Re: In Parliament, Suggestion of "Global Regulatory Future" ...

Of course it's all paid by taxes, but in case of an accident i'm sure to not to have to choose which finger they're going to put back just because i don't have the 100,000$ the doctors are asking.

 

Finally, I hope you're not one of those leftists that speak so much about tolerance, as the statements of "greedy bastards" and "conservative racist idiots," isn't so tolerant. 
 

The far right is REALLY (no kidding really) full of racist conservative idiots.

Re: In Parliament, Suggestion of "Global Regulatory Future" ...

If that's the case, then the far left is REALLY full of bigoted, intolerant, hypocrites, as you have expertly shown.

You also have shown complete ignorance over America's medical system.  Good job on that.

Re: In Parliament, Suggestion of "Global Regulatory Future" ...

What system?

You mean the one who lets you die because you don't have enough money to pay the doctor's new car? You mean that the totally biaised MM movie "Sicko" isn't true? And that if you haven't a well paid job you can still access social security and not to pay huge amounts of money every time you have a tooth ache?

Re: In Parliament, Suggestion of "Global Regulatory Future" ...

 There, right there.  You're doing it again.  Stop showing you're lack of knowledge on the subject.  It's kind of sad.  Hyperbole and false accusations don't make an argument.  Not to mention you get minus points in the argument for even mentioning the pack of lies that is "sicko"

...shit, i mentioned it too.  Minus points for me.

Re: In Parliament, Suggestion of "Global Regulatory Future" ...

Whatever, i hear stories everyday telling that american health system is crap if you can't pay for it, personnaly i can't imagine to pay all my medical expenses myself even if i don't have to pay all those taxes it's just too expensive.

Re: In Parliament, Suggestion of "Global Regulatory Future" ...

 But you do pay for them.  You just pay for them in the form of taxes.  We don't have much taxes on that front, and thus we pay up front or through a private health insurance company, which really doesn't cost all that much for good coverage.  And that's for private insurance.  Usually your employer pays for it, out of pocket.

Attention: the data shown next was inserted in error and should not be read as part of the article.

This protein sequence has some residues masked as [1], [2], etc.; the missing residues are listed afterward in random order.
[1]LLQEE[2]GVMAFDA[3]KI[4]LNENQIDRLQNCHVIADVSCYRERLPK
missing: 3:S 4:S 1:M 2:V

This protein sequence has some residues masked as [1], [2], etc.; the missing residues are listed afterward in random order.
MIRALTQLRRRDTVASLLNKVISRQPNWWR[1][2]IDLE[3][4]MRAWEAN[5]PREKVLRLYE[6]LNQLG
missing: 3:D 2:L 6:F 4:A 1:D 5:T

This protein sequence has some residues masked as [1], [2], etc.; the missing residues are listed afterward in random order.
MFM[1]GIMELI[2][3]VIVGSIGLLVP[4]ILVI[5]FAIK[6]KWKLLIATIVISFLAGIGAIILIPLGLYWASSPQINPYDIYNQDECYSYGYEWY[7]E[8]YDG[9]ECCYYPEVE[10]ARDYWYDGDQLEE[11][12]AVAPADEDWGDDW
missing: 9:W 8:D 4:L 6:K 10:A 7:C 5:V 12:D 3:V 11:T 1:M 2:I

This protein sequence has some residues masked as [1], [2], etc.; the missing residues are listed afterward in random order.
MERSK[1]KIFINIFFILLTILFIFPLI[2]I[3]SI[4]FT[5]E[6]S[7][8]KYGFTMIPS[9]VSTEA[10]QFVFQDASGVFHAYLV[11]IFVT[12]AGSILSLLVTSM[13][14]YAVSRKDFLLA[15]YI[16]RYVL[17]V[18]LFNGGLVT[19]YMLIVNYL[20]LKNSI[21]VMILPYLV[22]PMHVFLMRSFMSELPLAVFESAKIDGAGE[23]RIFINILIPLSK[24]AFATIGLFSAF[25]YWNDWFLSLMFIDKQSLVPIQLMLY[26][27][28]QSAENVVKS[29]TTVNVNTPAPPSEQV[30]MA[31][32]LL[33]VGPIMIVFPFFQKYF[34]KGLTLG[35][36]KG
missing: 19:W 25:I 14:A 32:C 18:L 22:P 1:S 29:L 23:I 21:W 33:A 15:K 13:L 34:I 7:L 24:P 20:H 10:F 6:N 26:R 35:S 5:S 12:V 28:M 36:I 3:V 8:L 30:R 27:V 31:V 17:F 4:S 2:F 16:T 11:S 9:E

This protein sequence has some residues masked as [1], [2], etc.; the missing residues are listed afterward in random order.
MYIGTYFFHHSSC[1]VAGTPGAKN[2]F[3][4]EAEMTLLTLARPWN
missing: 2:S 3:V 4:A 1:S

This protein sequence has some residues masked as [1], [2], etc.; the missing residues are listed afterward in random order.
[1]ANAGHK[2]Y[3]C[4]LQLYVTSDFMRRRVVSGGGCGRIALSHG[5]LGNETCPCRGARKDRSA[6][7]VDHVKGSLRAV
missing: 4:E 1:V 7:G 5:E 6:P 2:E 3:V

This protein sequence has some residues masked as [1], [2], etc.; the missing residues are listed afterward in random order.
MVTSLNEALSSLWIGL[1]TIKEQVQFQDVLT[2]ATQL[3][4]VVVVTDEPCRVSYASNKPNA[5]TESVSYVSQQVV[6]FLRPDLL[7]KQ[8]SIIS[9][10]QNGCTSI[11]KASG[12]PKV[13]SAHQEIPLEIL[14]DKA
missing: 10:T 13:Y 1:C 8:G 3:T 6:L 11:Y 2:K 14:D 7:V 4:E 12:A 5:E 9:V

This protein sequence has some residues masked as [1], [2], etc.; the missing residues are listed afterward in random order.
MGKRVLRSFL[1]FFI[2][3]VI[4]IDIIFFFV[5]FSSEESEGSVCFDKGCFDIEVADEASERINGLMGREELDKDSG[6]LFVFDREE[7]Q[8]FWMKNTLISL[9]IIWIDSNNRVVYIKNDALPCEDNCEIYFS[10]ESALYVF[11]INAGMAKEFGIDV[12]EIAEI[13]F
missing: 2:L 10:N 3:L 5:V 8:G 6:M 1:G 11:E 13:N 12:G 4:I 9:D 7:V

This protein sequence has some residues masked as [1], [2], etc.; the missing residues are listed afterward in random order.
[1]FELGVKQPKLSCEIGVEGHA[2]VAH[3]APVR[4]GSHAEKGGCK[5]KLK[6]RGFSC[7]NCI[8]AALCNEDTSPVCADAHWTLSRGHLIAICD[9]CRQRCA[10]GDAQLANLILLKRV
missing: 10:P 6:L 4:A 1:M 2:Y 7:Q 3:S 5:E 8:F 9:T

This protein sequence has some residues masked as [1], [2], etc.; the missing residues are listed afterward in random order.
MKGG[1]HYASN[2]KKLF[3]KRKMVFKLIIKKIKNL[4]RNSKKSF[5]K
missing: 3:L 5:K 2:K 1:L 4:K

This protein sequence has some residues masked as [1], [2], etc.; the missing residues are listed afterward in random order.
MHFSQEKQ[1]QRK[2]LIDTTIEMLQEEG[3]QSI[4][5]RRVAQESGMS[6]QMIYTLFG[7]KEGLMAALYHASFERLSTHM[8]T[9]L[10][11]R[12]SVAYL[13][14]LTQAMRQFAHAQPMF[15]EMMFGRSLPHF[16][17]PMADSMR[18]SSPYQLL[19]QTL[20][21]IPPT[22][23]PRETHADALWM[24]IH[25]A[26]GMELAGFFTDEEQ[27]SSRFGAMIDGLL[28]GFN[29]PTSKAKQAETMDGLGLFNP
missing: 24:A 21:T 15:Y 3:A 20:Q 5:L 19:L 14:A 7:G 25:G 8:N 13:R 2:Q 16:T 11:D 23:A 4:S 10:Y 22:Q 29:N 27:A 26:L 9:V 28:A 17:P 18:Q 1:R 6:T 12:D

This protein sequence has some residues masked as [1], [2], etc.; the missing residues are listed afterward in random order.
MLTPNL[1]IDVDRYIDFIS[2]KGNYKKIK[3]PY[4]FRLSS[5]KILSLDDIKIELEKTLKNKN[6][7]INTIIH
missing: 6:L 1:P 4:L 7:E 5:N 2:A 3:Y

You may hear horror stories every day about the American system, but I can guarantee you that the grand majority of them are absolutely and utterly false.

Re: In Parliament, Suggestion of "Global Regulatory Future" ...

Yes i pay for them my with my tax money. A little every month instead of all my savings in one time. And if i happen to lose my job and need for medical treatment i'll still get it, for free.

Re: In Parliament, Suggestion of "Global Regulatory Future" ...

And I've been telling you that the whole "spend the entire savings account" isn't an accurate portrayal of the American health care system.  How many times do I have to say it for it to sink in?  You're views are based solely on misconception and worst case scenarios that both systems (social and whatever it is that America has) have. 

Re: In Parliament, Suggestion of "Global Regulatory Future" ...

Ok. Hw the HELL did we go from eurpoean regulation to american health care and socialism? GET ON TOPIC PEOPLE!

Hunting the shadows of the troubled dreams.

Hunting the shadows of the troubled dreams.

Re: In Parliament, Suggestion of "Global Regulatory Future" ...

 Someone made fun of socialism.  This one guy WARGARBL'd about it.  We said, "no, actually. your facts are wrong."  he continued to WARGARBL, and we continued to say "no, actually.  your facts are wrong."  If you don't want to participate in this conversation, there are many comments farther down that are more on topic.

Re: In Parliament, Suggestion of "Global Regulatory Future" ...

Well, my whole point is:

Socialism is not communism, we have a clear distinction despite what you're saying, it's more like social capitalism from our point of view.

Socialism is not evil

Socialism doesn't eat babies, club seals or listen to Jonas brothers

Socialism is not Luke's father

If Obama wants to change things let him do it, he can't make it worse than Bush already did.

Case closed.

Re: In Parliament, Suggestion of "Global Regulatory Future" ...

'If Obama wants to change things let him do it, he can't make it worse than Bush already did.'

Bullshit.  Should we let him implement all his anti-gun policies too?  How about we have him sign all those limpwristed UN treaties that would take away the rights of the individual American.

No, if you want to be apathetic, you can go for it.  I'll keep my rights, and Obama can keep his change, and hopefully he can stop wasting our tax money.

Re: In Parliament, Suggestion of "Global Regulatory Future" ...

You ask too much, asking Obama to stop wasting tax money.  Get ready for Stimulus Redeux.

---

Freedom of speech means the freedom to say ANYTHING, so long as it is the truth. This does not exclude anything that might hurt someone's feelings.

--- With the first link, the chain is forged.

Re: In Parliament, Suggestion of "Global Regulatory Future" ...

Really?  Because I hear everyday from foreign citizens how much better healthcare here is.

Re: In Parliament, Suggestion of "Global Regulatory Future" ...

Foreign citizens from where?

Re: In Parliament, Suggestion of "Global Regulatory Future" ...